Former Cardinals closer Trevor Rosenthal has faced one challenge after another since leaving the STL. Now his balky shoulder presents a new obstacle.
He underwent Tommy John surgery in 2017 as he was heading into free agency. He sat out the 2018 season unemployed while recovering, then signed with the Washington Nationals.
Rosenthal’s elbow healed, but his command did not return in 2019. The Nationals let him go. He landed with the Detroit Tigers and was less erratic, but he didn’t get on track until last season.
He reemerged for the Kansas City Royals with seven saves and 21 strikeouts in 13 2/3 innings. Then the San Diego Padres acquired him for their postseason push and he didn't allow an earned run in 10 innings.
His postseason went badly -- 13.50 earned-run average in four appearances -- but his revival earned him a one-year, $11 million contract with the Oakland A’s. He got his chance to regain his standing as one of the game’s top closers.
“What a huge sign this was,” A’s manager Bob Melvin told reporters at the time “A true closer. A lot of teams don’t have that. A lot of teams look to match up and look to do things differently. With Trevor here now, we know what the ninth inning looks like.”
Rosenthal got a late start in spring training with a groin muscle strain, but he managed to post a 2.25 ERA in four games.
But now he is battling shoulder trouble. Rosenthal may undergo thoracic outlet surgery that would sideline him for much of this season.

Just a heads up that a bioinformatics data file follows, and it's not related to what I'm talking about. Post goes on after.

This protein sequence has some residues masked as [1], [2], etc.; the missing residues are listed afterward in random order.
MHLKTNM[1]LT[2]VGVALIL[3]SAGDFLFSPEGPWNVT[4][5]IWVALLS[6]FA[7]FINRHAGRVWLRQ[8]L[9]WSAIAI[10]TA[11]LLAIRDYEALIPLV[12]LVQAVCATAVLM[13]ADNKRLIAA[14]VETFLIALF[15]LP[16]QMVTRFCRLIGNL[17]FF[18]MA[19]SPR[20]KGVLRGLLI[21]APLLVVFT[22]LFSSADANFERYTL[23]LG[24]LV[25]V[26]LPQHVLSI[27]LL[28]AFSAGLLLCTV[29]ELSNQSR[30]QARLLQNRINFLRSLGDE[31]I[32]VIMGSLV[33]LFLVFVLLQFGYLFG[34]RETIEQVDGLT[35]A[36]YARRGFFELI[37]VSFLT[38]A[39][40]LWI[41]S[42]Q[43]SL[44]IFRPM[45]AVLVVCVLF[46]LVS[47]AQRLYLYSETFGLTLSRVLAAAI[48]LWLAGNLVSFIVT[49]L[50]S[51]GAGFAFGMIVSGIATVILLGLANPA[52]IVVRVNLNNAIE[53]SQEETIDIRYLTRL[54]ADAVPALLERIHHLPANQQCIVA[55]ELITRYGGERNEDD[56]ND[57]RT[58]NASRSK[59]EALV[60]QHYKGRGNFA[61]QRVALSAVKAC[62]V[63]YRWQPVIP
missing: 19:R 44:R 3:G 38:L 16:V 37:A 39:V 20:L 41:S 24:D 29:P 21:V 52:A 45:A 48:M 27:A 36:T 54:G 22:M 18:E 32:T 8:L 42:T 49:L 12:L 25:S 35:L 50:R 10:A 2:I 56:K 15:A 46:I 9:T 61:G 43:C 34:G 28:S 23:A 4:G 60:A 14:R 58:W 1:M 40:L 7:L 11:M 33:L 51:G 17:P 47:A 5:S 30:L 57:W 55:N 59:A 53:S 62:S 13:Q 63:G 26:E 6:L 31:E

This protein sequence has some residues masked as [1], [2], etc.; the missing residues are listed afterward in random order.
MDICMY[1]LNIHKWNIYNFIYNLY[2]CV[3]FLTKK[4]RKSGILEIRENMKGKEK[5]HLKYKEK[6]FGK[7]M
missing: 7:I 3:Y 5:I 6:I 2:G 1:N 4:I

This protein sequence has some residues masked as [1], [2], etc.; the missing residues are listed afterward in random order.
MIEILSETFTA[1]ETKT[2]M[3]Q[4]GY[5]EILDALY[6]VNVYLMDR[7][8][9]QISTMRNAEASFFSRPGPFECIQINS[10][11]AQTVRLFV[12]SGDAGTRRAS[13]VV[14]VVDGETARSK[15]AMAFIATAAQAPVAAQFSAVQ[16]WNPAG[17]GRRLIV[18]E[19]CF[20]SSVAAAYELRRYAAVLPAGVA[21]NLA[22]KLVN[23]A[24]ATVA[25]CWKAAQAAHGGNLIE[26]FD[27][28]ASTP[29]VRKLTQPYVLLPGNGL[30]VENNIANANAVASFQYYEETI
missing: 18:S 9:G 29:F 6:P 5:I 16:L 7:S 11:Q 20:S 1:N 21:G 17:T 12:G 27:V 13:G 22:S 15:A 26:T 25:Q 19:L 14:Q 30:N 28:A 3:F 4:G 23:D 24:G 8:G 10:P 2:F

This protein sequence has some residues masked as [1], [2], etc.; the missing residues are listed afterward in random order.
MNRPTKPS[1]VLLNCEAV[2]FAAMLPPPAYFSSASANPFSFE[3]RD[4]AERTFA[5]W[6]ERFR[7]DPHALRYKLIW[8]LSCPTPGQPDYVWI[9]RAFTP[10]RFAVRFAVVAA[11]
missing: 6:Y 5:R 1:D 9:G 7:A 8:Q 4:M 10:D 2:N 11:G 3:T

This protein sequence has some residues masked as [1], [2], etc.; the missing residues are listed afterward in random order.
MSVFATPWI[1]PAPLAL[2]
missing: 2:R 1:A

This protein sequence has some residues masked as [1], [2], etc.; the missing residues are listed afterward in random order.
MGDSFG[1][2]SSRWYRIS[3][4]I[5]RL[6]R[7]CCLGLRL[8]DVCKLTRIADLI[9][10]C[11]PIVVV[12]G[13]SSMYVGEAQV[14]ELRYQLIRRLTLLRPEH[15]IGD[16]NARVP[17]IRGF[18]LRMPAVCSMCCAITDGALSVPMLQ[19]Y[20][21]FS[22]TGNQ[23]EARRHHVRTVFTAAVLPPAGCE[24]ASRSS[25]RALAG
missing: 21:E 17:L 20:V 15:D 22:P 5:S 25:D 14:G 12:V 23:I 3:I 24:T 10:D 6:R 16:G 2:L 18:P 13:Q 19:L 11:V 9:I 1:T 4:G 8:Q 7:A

“Surgery is on the table,” Melvin told reporters Wednesday. “He’s contemplating right now. I think he’s talking to the people close to him. We should have a decision on that shortly.
“I think it’ll be his call, ultimately. I don’t know what has been recommended at this point. It’ll be a group discussion.”
This is bad news for the A’s, who hoped Rosenthal could replace closer Liam Hendricks. The low-budget A’s can’t afford to have dead money on their payroll.
Yes, getting turned lose by the Cardinals stung Kolten Wong. The club didn’t pick up his contract option for 2021 and he eventually landed with the Milwaukee Brewers as a free agent.
So he will have extra focus coming into this series at Busch Stadium.
“Whenever you kind of get let go from an organization or anything, it kind of leaves that impression in your mind that you know how good you are and they probably thought you weren’t good enough,” Wong told reporters. “It’s definitely something that’s going to be in the back of my head every single time I go back and give me that little extra motivation to play a little harder and do a little more.
"But at the end of the day I know how to compete with the best of them. I know how to play this game with the best of them, and I’m excited just to go out there and show them what they lost.”